January 25 was an eventful day in Jerusalem not only for the Palestinian elections, but also for the long-awaited trial of nuclear whistle-blower Mordechai Vanunu, who spent 18 years in Israeli jails for releasing secrets about nuclear weapons being developed in Israel’s nuclear plant, Dimona.

According to Vanunu, the Israeli intelligence decided to move his trial from January 15 to 25 deliberately to have less media presence at the trial as they will all be busy covering the Palestinian elections.
"Together with me were my brother Meir, Gideon Spiro, Ein-Gil from Tel-Aviv, and about dozen other supporters from Israel and overseas. The original date was for the 15th of January, but the SHABAK moved it to the 25th, today, Palestinian Election Day. So, no foreign media arrived and only three local journalists were in the court," said Vanunu.
He wrote an account of the trial day which he called, "Today’s Trial" in which he claims that the trial has nothing to do with Israel’s security, but with violating Vanunu’s right to free speech.
"The state prosecution presented the court with copies of interviews by me with foreign media. Most of this evidence was in the form of text or sound downloads from the internet. Other evidence was video and disc copies of interviews by me with foreign television networks. Among the media bodies listed: BBC World, David Frost BBC, sky, ABC Australia-Late Night with Tony Jones, Radio KPFA in the US, Le Figaro from France, Asahi Shimbun from Japan. Other interviews were from internet websites and also included as an item internet chats," he wrote.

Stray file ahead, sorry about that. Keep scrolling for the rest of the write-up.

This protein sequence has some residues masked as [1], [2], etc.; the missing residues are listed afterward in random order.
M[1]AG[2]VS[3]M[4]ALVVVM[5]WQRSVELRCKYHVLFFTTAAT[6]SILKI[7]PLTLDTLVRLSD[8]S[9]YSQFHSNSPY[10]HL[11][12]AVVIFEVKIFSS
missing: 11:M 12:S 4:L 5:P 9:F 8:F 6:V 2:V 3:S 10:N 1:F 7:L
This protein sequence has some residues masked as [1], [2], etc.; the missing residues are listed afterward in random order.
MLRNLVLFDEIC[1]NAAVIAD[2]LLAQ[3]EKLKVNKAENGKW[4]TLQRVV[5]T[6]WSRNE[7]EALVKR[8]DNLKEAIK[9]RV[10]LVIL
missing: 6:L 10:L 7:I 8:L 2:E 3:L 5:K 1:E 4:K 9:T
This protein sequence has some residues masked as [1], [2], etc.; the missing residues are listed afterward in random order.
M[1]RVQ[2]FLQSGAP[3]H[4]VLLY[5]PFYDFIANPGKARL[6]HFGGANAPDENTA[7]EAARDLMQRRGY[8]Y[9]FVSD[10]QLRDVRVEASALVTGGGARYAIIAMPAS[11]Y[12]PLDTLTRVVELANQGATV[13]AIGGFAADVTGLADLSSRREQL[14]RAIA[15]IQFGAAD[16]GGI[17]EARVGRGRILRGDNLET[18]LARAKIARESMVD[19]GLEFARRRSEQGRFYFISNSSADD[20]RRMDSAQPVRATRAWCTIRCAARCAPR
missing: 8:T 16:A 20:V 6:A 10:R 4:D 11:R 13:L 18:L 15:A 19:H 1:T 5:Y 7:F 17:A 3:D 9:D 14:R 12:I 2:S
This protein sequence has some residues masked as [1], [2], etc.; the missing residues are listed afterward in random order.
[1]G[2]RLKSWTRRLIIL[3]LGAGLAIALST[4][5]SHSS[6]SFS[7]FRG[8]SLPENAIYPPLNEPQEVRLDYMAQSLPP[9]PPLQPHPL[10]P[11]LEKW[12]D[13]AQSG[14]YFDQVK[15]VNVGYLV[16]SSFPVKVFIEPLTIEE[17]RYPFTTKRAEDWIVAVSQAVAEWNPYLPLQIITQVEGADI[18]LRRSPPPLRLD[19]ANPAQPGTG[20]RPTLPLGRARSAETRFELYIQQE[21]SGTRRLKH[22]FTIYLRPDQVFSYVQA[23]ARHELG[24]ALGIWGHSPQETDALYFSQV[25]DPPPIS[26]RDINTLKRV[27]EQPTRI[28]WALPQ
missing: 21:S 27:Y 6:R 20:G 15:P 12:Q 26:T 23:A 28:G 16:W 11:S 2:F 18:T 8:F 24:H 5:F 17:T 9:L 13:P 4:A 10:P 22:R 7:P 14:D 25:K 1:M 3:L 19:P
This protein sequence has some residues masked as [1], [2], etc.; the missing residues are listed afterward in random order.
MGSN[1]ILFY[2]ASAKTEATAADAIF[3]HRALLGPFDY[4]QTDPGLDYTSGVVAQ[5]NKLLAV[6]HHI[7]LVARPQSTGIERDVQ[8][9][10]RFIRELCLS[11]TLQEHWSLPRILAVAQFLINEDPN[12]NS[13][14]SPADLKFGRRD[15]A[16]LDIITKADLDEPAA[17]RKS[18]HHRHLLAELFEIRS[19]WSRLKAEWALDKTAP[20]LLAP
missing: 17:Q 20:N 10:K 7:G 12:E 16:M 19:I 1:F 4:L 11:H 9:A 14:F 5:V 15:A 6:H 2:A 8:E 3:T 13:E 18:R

After his release in April of 2004, Israel prohibited Vanunu to give interviews to foreign media, alleging that this would jeopardize states security.
Vanunu’s lawyer Avigdor Feldman argued that the state prosecutor failed to prove that those journalists who interviewed Vanunu were foreign, and that most of the evidence were not original copies but downloads from the internet.
This evidence was accompanied by testimony given by a police officer who interrogated Vanunu last year in a police station. He said that the interrogation was recorded without his consent which is against the law.
"This police interrogation was recorded by secret video camera without my knowledge,"  Vanunu added.
The session, which took few hours ended by setting another session on February 9 for more witnesses and evidences that Vanunu is threatening the state’s security.
However, Vanunu insists that the trial was not related in any way to state’s security. "Never in all my court cases have I found the courts seeking the truth or justice and I doubt they will now," said Vanunu and added, in his account, "So this is "the trial" that Israel wants, at the same time they are hiding it, hiding the fact that this is a trial not about ‘state security’, as they have said in the past 20 years, but about the fact of me speaking to press! No ‘nuclear secrets involved!, I have no more secrets since the publication in 1986."